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The tag dangled midway up the church Christmas tree, away from many of the others tags that remained.
As my wife and I looked at the ages on the tags of the First Christian Church version of an Angel Tree, we looked for a young child, but we came back to the one with the number 14 on it — the age of this Angel Tree child. This young man is the same age as our son.
We have made our purchases for the youngster — clothes and cologne — and I often have wondered over the last few weeks if this would be all he would receive for Christmas.
At first, I hesitated taking on another child this year for Christmas. We have four kids of our own, a grandchild, many day-to-day expenses and thoughts of one day not having to work.
My wife and I have taken on an “Angel” for the last several years. One year, we bought and bought and bought for a 1-year-old and laughed about what it would be like when we had a grandchild of our own to buy for.
Once we started shopping this year for this young man who we never will meet, whose name we never will know, the more I kept coming back to what life is like for him, and what Christmas Day will be like.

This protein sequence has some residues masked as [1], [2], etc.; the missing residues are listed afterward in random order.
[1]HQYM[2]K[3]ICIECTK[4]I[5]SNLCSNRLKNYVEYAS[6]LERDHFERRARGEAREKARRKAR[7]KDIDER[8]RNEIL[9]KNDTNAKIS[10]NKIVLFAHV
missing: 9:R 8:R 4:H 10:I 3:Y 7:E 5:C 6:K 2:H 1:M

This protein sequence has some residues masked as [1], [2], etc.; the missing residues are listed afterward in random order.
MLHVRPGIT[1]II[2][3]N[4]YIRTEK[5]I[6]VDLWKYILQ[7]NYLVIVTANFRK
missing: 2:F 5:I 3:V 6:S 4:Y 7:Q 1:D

Questions stayed with me at work, at home and while I was driving: How many parents does he have? What happened to put his family in this situation? Where does he go to school? What does he want out of life?
It saddens me that we have any child in our community in need of help to have something as simple as Christmas gifts. But we know every year there are hundreds of kids who would not receive much Christmas morning unless there was help from strangers like you and me.
At 14, I know I didn’t appreciate the life my parents gave me. I want our children to.
Our family is fortunate and I am thankful, despite life’s many frustrations, for the door I open every day to go to work, the life we lead and for the ability to help provide for our children, and this year, a 14-year-old stranger.
My wish for this child and his family is that life gets better for them and next year there will be no need to have his tag, age 15, hanging on a Christmas tree.
What I hope he receives most this holiday season is a desire that one day he, too, will offer to help a stranger at this most special time of year.
Jeff D’Alessio is news editor
at The News-Enterprise.
He can be reached at 505-1757 or firstname.lastname@example.org.